"Bigotry and discrimination are not Louisiana Values."



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Michelle Southern reporting.
A new Gallup poll shows 60% of Americans support the legalization of marijuana, almost double the amount of people who thought pot should be legal in 2000. David Brown is the director of a group called Sensible Marijuana Policy for Louisiana, or SMPL. He believes this signifies that a lot of changes are taking place within the US electorate.

"Citizens are learning what a lot of us have known for a long time," said Brown. "Cannabis is safer than alcohol and many other drugs."

Nine states are slated to decide whether to expand legal access to pot in the November election. State officials are currently hammering out a plan to get medical marijuana into the hands of patients who suffer certain specific ailments.

But Brown feels that Louisiana will be one of the very last states to get on board with recreational legalization.

"To change to something like the Washington/Colorado model, legalized adult use," said Brown. "That would be when we're swept along with all the other states at the very end."

Brown says the fact that the Legislature passed a bill that would put a mechanism in place to get patients in need medical marijuana indicates many Louisiana lawmakers are approaching the matter with more of an open mind. He said that's not happened on accident.

"It's the result of a lot of hard work and lobbying at the legislative level," said Brown. "And help from health care providers and patients themselves who have made their voices heard."


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LSU’s daily newspaper, The Daily Reveille, will become a weekly 32-page paper come the spring semester of 2017. Reveille editor in chief Quint Forgey says this is a very bitter-sweet moment for him. He says it’s a sad day because everyone who works for the newspaper was raised and trained for a daily paper.

“But we were faced with a tough decision financially and we really took efforts to outline possible options for our own future and then chose the one that we thought was best.”

The Daily Reveille has been a part of LSU since 1887. But Forgey says the Reveille staff is optimistic because the new weekly publication will be much better.

“Now we’re talking about a 32-page, fat paper, loaded with investigative stories and photos, every Thursday. It’s going to be exciting.”

Forgey says student writers will still be required to meet daily deadlines, with turning content each day for the website, LSUNow.com. He says the decision to end the daily publication was not an easy one but they believe the future is still bright for the school newspaper and the students involved.

“If we kept operating the way we did, we’d have to cut the paper or there would be no Daily Reveille. There would be no training ground for future students who hope to pursue journalism in Louisiana and hope to cover the state capital in Baton Rouge.”



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One of many lesser-known candidates in the US Senate race has dropped out less than three weeks before the election. Attorney and former-investment banker Abhay Patel is the first candidate to back out of the crowded field. Political analyst Bernie Pinsonat isn’t surprised he withdrew, since he polled poorly.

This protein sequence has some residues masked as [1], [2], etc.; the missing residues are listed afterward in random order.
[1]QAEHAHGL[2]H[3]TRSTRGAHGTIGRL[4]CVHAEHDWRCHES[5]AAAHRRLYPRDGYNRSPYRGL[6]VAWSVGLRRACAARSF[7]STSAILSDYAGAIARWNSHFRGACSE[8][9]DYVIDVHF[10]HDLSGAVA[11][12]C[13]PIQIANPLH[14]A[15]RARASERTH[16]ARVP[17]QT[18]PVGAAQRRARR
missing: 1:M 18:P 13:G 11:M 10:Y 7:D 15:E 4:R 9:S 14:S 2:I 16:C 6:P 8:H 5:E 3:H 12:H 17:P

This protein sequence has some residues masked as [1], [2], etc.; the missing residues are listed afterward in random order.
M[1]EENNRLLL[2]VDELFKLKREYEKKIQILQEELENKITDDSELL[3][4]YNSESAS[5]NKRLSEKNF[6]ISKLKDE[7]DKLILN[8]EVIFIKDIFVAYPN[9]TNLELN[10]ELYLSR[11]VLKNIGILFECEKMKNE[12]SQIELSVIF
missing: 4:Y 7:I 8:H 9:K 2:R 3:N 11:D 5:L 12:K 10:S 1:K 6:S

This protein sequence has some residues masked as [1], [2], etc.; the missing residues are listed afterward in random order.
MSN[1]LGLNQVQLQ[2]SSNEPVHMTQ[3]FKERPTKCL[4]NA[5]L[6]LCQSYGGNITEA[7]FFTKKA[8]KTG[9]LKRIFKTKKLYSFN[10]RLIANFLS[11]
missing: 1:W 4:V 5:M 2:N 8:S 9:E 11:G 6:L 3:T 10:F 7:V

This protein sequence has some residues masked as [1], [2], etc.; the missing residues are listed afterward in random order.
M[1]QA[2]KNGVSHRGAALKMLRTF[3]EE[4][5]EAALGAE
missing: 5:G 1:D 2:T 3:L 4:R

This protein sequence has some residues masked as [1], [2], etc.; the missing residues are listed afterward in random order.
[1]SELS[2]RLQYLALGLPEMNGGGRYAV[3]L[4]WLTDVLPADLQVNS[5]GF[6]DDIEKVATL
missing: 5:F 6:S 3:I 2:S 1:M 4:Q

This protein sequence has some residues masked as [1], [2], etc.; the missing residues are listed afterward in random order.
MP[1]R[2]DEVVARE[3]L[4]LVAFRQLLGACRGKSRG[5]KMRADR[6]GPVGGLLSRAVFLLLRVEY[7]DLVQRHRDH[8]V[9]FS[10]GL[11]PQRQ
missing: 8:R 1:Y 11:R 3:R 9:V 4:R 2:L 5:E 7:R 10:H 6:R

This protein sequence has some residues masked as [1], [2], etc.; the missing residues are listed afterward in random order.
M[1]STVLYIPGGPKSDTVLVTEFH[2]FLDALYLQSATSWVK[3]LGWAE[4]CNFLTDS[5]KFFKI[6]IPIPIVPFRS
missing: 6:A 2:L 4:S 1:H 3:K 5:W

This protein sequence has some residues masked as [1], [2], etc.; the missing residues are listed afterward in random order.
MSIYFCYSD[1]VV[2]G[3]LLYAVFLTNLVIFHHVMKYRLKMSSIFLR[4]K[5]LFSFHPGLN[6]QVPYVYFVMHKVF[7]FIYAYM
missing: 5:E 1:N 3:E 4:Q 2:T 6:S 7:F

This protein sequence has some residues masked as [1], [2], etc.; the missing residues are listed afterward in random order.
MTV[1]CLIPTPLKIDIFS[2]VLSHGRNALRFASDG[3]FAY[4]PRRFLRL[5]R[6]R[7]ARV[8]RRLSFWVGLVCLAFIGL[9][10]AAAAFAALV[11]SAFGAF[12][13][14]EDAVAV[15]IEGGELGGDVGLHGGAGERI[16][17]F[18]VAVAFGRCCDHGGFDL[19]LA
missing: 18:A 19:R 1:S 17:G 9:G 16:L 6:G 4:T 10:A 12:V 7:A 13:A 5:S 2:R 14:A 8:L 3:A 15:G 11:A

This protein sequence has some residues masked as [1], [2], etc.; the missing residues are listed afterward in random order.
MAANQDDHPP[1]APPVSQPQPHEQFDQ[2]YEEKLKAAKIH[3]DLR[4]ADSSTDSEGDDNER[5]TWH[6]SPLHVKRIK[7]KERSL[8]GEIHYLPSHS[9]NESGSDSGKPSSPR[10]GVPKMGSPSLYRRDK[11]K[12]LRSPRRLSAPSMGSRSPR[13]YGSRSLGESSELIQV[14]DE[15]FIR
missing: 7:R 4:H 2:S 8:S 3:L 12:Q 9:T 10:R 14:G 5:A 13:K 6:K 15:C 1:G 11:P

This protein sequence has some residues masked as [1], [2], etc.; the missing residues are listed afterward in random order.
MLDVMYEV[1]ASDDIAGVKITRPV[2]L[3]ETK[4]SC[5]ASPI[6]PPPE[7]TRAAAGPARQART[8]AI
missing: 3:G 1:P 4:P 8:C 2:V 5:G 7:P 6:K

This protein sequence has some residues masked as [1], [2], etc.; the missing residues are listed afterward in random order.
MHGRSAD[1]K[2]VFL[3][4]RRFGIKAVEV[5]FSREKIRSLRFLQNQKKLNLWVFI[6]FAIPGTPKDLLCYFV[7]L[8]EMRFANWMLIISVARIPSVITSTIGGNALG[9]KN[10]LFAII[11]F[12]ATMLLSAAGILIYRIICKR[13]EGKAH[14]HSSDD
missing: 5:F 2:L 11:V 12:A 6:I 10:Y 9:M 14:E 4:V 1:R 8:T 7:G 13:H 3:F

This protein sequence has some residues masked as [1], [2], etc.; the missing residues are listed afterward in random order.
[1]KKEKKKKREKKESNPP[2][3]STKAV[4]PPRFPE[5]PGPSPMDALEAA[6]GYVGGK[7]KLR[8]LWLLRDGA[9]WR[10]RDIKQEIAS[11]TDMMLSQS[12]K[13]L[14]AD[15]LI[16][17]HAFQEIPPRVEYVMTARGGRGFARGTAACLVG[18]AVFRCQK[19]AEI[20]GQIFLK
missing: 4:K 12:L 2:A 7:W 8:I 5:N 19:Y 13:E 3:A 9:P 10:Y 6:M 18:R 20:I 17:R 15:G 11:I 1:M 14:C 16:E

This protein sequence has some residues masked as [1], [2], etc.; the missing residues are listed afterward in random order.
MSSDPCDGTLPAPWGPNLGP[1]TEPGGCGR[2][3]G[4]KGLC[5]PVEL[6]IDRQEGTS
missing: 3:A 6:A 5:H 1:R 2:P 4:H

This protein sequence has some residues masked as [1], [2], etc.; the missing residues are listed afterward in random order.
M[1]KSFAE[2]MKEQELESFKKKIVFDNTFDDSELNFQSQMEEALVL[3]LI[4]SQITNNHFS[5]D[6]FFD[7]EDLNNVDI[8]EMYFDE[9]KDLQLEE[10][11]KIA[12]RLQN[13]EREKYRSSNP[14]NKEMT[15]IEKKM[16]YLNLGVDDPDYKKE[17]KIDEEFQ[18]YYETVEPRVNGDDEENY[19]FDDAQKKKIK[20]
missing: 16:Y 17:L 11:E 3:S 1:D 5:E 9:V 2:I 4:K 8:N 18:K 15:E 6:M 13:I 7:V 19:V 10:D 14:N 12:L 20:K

“The guy just didn’t have any voters with him or he wouldn’t have got out. He spent some money but he’s got no traction. Nobody knows him across the state. So I think it’s smart for him to get out,” Pinsonat said.

After dropping out of the race, Patel endorsed Republican Congressman Charles Boustany over the two other major republican candidates, John Kennedy and John Fleming. There are also two major Democrats in the race, Foster Campbell and Caroline Fayard. Pinsonat says he’s not sure how much that endorsement will really help Boustany.

“I guess you could say it’s good that Boustany got his endorsement, but he doesn’t have any really votes to bring to Boustany. Maybe just the image of him endorsing him might give Boustany a little attention,” Pinsonat said.

Patel’s name will still appear on the ballot along with the 23 other names running for US Senate. Pinsonat says if any other minor candidates drop out, it won’t have a huge impact on who will make the runoff.

“The runoff’s going to be between two of these five well-known candidates who are spending a lot of money. No one else has a chance but those five,” Pinsonat said.



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The head of the Louisiana NAACP spoke before the House Judiciary Committee to provide tips on how law enforcement and the public can work better together. Ernest Johnson says there needs to be more interactive relationships between police officers and the community. He suggests having these officers be very familiar with everyone in the area they’re patrolling.

“A police officer should be required to attend a church in the precinct once a month, without the uniform, in plain clothes, to become familiar with the community.”

Johnson also advises elected officials should host more town hall meetings where police officers attend in plain clothes. He says a culture change needs to be made when officers are addressing people in tricky situations with the public.

“But if I don’t know him and I believe he’s aggressive and I go in and I’m aggressive, then it escalates and then you get a killing. Whereas it should be deescalating but how to we deescalate?”